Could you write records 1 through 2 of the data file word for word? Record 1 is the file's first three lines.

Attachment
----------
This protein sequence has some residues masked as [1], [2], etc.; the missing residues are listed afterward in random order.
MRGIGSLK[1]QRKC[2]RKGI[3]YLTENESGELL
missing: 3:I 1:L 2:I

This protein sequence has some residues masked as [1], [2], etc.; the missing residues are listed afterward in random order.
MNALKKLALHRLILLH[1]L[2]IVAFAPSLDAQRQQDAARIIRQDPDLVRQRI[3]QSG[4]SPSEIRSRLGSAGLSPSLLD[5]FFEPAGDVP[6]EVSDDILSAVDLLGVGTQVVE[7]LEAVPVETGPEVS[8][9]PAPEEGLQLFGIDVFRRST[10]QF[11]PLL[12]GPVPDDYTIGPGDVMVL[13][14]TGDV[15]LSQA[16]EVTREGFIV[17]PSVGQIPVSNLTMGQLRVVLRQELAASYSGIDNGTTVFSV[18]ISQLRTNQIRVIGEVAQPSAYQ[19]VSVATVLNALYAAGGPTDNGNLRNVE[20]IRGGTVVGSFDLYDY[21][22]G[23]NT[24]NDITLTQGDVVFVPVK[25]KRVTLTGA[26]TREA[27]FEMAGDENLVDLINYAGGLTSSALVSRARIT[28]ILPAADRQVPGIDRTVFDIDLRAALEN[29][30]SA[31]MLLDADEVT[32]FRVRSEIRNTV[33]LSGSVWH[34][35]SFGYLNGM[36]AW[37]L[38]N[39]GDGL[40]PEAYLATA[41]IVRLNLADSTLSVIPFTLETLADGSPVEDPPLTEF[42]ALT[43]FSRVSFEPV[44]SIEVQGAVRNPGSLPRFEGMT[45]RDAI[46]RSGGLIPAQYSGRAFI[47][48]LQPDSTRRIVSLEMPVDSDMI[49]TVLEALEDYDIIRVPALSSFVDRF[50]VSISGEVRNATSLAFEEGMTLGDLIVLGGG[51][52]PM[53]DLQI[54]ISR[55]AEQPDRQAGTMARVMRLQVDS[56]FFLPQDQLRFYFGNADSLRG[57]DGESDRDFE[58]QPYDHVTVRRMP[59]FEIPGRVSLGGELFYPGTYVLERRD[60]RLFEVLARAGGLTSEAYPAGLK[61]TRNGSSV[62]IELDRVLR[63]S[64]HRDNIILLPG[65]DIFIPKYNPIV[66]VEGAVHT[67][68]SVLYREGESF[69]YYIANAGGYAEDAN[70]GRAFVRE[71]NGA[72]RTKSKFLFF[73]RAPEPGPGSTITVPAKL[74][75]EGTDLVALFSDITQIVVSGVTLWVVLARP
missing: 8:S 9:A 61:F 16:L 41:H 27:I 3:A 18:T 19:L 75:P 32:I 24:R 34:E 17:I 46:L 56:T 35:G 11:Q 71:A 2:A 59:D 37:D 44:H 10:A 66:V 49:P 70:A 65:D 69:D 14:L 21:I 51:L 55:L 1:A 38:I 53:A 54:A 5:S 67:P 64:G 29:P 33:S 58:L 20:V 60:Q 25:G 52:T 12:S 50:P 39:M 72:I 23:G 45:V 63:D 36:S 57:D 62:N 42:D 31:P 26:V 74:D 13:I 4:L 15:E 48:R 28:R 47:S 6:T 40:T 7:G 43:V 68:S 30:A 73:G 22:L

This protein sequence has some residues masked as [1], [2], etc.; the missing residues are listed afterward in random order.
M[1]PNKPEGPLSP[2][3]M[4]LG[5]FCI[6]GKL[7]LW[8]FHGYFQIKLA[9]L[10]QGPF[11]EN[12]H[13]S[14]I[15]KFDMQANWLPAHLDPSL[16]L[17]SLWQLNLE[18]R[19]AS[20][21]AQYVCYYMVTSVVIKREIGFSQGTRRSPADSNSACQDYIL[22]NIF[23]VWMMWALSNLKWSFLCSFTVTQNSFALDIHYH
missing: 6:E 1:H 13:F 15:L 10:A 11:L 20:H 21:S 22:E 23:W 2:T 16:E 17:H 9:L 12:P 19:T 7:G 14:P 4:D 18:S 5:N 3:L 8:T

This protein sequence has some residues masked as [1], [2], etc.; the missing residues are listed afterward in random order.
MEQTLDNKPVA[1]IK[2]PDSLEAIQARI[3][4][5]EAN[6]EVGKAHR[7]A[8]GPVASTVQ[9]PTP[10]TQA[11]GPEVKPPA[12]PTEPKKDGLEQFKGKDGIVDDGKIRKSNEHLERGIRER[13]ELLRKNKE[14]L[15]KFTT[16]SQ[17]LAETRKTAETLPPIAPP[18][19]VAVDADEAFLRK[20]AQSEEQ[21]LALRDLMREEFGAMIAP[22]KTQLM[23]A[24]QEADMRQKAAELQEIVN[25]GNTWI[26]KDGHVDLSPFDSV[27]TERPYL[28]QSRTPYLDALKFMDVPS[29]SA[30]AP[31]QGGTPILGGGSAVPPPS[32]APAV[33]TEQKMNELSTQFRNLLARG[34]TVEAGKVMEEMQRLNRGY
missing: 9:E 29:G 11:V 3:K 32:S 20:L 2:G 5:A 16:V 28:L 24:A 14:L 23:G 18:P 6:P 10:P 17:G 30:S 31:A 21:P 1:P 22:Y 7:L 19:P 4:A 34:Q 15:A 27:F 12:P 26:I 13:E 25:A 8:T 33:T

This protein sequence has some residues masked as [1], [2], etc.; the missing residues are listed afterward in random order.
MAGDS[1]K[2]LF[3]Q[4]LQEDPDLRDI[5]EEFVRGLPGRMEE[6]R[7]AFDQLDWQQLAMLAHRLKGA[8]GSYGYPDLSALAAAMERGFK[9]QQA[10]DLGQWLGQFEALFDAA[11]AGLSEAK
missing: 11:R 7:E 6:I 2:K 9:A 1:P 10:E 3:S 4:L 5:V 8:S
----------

This protein sequence has some residues masked as [1], [2], etc.; the missing residues are listed afterward in random order.
MRGIGSLK[1]QRKC[2]RKGI[3]YLTENESGELL
missing: 3:I 1:L 2:I

This protein sequence has some residues masked as [1], [2], etc.; the missing residues are listed afterward in random order.
MNALKKLALHRLILLH[1]L[2]IVAFAPSLDAQRQQDAARIIRQDPDLVRQRI[3]QSG[4]SPSEIRSRLGSAGLSPSLLD[5]FFEPAGDVP[6]EVSDDILSAVDLLGVGTQVVE[7]LEAVPVETGPEVS[8][9]PAPEEGLQLFGIDVFRRST[10]QF[11]PLL[12]GPVPDDYTIGPGDVMVL[13][14]TGDV[15]LSQA[16]EVTREGFIV[17]PSVGQIPVSNLTMGQLRVVLRQELAASYSGIDNGTTVFSV[18]ISQLRTNQIRVIGEVAQPSAYQ[19]VSVATVLNALYAAGGPTDNGNLRNVE[20]IRGGTVVGSFDLYDY[21][22]G[23]NT[24]NDITLTQGDVVFVPVK[25]KRVTLTGA[26]TREA[27]FEMAGDENLVDLINYAGGLTSSALVSRARIT[28]ILPAADRQVPGIDRTVFDIDLRAALEN[29][30]SA[31]MLLDADEVT[32]FRVRSEIRNTV[33]LSGSVWH[34][35]SFGYLNGM[36]AW[37]L[38]N[39]GDGL[40]PEAYLATA[41]IVRLNLADSTLSVIPFTLETLADGSPVEDPPLTEF[42]ALT[43]FSRVSFEPV[44]SIEVQGAVRNPGSLPRFEGMT[45]RDAI[46]RSGGLIPAQYSGRAFI[47][48]LQPDSTRRIVSLEMPVDSDMI[49]TVLEALEDYDIIRVPALSSFVDRF[50]VSISGEVRNATSLAFEEGMTLGDLIVLGGG[51][52]PM[53]DLQI[54]ISR[55]AEQPDRQAGTMARVMRLQVDS[56]FFLPQDQLRFYFGNADSLRG[57]DGESDRDFE[58]QPYDHVTVRRMP[59]FEIPGRVSLGGELFYPGTYVLERRD[60]RLFEVLARAGGLTSEAYPAGLK[61]TRNGSSV[62]IELDRVLR[63]S[64]HRDNIILLPG[65]DIFIPKYNPIV[66]VEGAVHT[67][68]SVLYREGESF[69]YYIANAGGYAEDAN[70]GRAFVRE[71]NGA[72]RTKSKFLFF[73]RAPEPGPGSTITVPAKL[74][75]EGTDLVALFSDITQIVVSGVTLWVVLARP
missing: 8:S 9:A 61:F 16:L 41:H 27:I 3:A 18:T 19:L 75:P 32:I 24:R 34:E 17:I 46:L 56:T 35:G 11:Q 71:A 2:A 59:D 37:D 44:H 10:A 66:V 49:P 70:A 65:D 69:D 14:L 21:I 51:L 55:L 1:A 38:I 53:A 54:A 5:S 67:P 64:G 29:P 33:S 58:L 20:V 60:Q 25:G 52:T 12:S 50:P 39:M 72:I 23:G 45:V 63:D 36:S 57:D 62:N 42:D 31:P 26:V 74:D 13:I 4:L 15:E 48:R 28:R 47:S 6:T 40:T 7:G 43:V 68:S 30:A 73:G 22:L